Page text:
With the national downturn, beginning mid-2014, of the oil & gas industry and the associated reduction in workforce by 50% to 60% (anecdotally), and now in 2017 and 2018, the slow resurgence of the industry, we will now require a build-up of the workforce. Many of those workers will be workers new to the industry as those that were in the industry will not return to the oil & gas industry. The general feeling is that many workers will not return due to the volatility of the industry. The story is the workers came to the industry in the boom of 2009 to 2014 and then were laid off. They found jobs or returned to jobs in a more stable industry, such as construction or manufacturing, so now they are not interested in coming back to a volatile job nor are their families interested in the return to a volatile industry where a family member could lose their source of income because of many factors that the worker cannot control, such as the price of oil and the factors that affect the price of oil.
With the influx of new employees to the oil & gas industry, there needs to be a robust program in which to train the new workers to control and keep the number of workplace injuries low, since new employees historically make up as a significant number of the total number of workplace injuries. This may be done with a well-developed Short Service Employee (SSE) Program that is adhered to.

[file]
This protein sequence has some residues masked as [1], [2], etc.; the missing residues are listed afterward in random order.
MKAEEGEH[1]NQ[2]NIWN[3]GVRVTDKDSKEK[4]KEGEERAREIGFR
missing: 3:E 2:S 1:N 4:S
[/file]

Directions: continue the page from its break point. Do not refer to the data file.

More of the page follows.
A Short Service Employee is defined, generally, in one of two methods. The first definition is an employee with less than six months of continuous employment with their present employer (API RP 76, Appendix C, 2007). The second definition is that of an employee with less than six months' experience in their assigned job with this definition (Texas Oil & Gas Association (TxOGA) Oil & Gas Roundtable, March 2015).
Published statistics bear out the fact that 65 percent of fatalities occurred within first year of service (employment) and, of those, 34 percent of fatalities occurred within first three months of service (employment). Besides fatalities, the statistics show that "…30 to 40% of injured workers have been on the job less than a year." (BLR Workplace Safety News, May 2015).